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Russia opens case against Lithuania-based Volkov for calling teenagers to participate in last weekend’s pro-Navalny rallies

Russia opens case against Lithuania-based Volkov for calling teenagers to participate in last weekend’s pro-Navalny rallies
A key aide of Russian opposition figure Alexey Navalny has been accused by the country’s authorities of encouraging minors to attend unsanctioned protests. Leonid Volkov, who is based abroad, runs Navalny’s regional HQ network.

If found guilty, the punishment handed down could be up to three years behind bars.

According to the authorities, in a January 21 video, Volkov called on teenagers to participate in last week’s unsanctioned demonstrations in support of the imprisoned Navalny. The protest was not approved by Moscow City Hall, which said that this was due to the Covid-19 pandemic.

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“Volkov reliably knew about the lack of approvals from the authorized bodies to hold rallies in connection with the difficult epidemiological situation,” an Investigative Committee statement said. “Despite this, … he posted publications on YouTube calling on minors to participate in unauthorized rallies in Moscow and other cities of Russia.“

In response, Volkov rubbished the accusations.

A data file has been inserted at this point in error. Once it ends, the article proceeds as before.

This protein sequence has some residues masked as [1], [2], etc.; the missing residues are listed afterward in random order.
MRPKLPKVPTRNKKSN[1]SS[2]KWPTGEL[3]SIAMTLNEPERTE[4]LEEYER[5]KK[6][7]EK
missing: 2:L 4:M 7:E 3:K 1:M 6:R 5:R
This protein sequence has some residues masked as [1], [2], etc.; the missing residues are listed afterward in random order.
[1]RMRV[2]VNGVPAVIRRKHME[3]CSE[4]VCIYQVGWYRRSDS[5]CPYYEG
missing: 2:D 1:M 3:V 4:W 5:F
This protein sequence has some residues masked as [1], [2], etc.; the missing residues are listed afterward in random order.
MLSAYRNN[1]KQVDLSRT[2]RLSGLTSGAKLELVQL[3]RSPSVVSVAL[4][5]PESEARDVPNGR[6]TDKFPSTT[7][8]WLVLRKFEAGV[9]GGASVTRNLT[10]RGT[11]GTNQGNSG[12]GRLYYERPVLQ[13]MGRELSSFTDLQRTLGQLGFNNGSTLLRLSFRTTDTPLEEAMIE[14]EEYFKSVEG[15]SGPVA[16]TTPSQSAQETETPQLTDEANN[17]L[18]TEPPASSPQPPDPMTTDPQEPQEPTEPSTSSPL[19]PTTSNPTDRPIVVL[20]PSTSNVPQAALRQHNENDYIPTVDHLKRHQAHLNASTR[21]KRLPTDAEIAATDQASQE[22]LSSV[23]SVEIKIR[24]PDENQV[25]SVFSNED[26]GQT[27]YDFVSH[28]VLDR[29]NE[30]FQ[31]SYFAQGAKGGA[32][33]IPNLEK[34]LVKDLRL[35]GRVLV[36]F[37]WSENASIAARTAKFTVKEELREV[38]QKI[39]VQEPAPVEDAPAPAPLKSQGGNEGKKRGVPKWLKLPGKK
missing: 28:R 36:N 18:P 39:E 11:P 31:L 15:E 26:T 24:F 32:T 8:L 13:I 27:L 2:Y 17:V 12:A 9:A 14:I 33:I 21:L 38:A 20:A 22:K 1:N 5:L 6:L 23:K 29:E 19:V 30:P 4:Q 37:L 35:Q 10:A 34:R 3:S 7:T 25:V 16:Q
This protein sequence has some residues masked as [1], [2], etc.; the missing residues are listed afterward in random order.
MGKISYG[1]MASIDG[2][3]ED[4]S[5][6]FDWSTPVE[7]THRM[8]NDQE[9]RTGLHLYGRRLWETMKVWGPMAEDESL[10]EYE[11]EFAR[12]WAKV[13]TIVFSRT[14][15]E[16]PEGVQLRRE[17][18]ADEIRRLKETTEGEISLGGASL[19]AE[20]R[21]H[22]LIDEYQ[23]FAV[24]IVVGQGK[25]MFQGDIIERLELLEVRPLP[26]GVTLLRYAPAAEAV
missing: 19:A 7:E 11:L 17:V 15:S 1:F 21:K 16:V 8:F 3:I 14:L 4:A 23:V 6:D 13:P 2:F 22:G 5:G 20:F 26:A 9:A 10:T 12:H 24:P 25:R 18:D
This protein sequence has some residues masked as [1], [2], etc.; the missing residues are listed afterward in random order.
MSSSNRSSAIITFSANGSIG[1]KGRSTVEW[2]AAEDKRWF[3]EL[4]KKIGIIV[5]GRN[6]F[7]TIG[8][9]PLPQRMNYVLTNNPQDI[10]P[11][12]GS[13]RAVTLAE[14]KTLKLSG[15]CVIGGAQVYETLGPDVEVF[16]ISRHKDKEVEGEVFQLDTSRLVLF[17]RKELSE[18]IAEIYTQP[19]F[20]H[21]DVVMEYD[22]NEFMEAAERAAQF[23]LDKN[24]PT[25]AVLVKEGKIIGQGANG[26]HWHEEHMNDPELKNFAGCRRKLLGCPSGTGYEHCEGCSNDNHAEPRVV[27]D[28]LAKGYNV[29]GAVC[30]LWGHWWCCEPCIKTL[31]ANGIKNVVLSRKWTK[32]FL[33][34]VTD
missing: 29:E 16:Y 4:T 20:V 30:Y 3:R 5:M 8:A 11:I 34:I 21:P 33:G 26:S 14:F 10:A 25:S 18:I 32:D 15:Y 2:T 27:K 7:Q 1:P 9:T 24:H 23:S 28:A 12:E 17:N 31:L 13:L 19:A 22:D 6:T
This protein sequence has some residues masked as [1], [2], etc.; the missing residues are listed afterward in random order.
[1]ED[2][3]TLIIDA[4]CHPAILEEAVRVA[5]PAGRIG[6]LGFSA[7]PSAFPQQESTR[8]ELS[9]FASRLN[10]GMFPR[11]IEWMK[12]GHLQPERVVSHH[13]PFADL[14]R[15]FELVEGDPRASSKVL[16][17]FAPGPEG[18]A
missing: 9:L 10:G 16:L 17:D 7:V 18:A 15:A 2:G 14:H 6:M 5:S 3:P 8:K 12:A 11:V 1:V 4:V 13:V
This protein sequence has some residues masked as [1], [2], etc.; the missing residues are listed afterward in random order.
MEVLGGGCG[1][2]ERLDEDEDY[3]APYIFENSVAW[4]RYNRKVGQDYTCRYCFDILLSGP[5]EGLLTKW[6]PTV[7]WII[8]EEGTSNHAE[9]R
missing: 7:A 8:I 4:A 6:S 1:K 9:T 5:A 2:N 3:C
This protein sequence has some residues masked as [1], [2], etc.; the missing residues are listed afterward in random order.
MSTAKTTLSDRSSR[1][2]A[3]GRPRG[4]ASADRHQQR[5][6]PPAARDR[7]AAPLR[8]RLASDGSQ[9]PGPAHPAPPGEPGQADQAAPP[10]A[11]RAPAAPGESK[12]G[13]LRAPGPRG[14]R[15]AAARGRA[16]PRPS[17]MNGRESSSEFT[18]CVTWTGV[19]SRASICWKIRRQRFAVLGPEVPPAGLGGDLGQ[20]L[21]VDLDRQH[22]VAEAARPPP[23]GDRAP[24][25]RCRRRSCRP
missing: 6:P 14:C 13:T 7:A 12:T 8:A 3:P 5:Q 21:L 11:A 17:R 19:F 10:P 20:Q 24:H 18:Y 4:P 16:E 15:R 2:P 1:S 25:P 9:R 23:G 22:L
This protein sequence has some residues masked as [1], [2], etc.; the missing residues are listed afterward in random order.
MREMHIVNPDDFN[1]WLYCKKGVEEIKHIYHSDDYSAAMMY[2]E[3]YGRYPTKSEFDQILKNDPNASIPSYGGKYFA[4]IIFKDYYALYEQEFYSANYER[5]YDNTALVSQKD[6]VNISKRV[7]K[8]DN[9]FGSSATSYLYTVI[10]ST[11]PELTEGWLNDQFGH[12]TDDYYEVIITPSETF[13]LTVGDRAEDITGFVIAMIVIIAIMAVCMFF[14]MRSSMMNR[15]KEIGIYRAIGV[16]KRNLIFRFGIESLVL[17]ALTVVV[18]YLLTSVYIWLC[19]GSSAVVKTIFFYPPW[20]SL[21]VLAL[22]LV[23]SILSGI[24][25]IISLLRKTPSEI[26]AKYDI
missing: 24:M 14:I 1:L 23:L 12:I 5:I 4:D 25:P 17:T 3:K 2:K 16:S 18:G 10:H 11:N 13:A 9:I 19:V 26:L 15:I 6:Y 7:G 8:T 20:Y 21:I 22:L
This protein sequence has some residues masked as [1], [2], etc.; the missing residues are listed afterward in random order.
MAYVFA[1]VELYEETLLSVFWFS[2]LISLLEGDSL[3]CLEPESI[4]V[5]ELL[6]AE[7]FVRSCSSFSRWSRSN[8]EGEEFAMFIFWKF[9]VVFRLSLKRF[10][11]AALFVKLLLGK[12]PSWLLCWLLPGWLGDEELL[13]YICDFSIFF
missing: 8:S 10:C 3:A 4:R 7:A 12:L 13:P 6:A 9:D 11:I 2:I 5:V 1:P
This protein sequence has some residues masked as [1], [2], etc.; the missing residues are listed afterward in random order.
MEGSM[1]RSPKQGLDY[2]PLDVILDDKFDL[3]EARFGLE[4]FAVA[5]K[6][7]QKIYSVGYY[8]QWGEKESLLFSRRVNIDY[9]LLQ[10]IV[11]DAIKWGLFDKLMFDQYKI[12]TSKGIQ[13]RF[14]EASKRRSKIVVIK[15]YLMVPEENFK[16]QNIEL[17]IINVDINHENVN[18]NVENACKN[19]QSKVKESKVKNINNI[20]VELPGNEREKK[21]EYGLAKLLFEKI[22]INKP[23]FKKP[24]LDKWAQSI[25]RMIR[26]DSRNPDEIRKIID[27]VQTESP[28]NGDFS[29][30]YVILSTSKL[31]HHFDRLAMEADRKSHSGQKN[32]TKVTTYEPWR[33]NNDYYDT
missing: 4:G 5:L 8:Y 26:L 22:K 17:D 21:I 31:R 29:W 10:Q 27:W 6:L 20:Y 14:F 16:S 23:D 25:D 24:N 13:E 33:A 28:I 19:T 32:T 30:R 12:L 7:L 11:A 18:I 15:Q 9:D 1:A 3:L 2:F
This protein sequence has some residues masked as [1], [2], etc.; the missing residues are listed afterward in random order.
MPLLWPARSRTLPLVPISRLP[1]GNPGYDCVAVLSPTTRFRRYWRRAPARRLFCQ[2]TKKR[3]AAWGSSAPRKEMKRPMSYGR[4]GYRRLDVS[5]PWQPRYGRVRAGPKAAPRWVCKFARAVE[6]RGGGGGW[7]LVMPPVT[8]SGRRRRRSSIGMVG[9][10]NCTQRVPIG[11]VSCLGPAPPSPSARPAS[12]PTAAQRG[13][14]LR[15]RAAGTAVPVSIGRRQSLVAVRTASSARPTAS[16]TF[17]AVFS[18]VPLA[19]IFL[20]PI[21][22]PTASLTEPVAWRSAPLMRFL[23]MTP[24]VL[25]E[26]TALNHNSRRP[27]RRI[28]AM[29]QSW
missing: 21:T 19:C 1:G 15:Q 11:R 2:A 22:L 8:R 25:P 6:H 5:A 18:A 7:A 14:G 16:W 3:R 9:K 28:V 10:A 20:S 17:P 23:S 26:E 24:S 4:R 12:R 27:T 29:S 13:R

“As usual, black is white, freedom is slavery, two times two is five,” he wrote on Twitter.

Volkov is a long-time ally of Navalny and previously served as the chief of staff for his 2018 presidential campaign, when the authorities refused to register Navalny as a candidate due to a previous conviction. Born in Ekaterinburg, Russia, he is now based in Vilnius.

On January 23, thousands of Navalny supporters took to the streets of over 100 Russian cities to demand that the jailed opposition figure be released from prison. Navalny was remanded in custody on January 18, after arriving back in Russia from Germany. The activist is accused of violating the terms of a three-and-a-half-year suspended sentence he'd received in 2014, when he was found guilty of embezzling 30 million rubles ($400,000) from two companies, including the French cosmetics brand Yves Rocher. Four days after the demonstrations, on January 27, searches were conducted at the homes of several Navalny allies.

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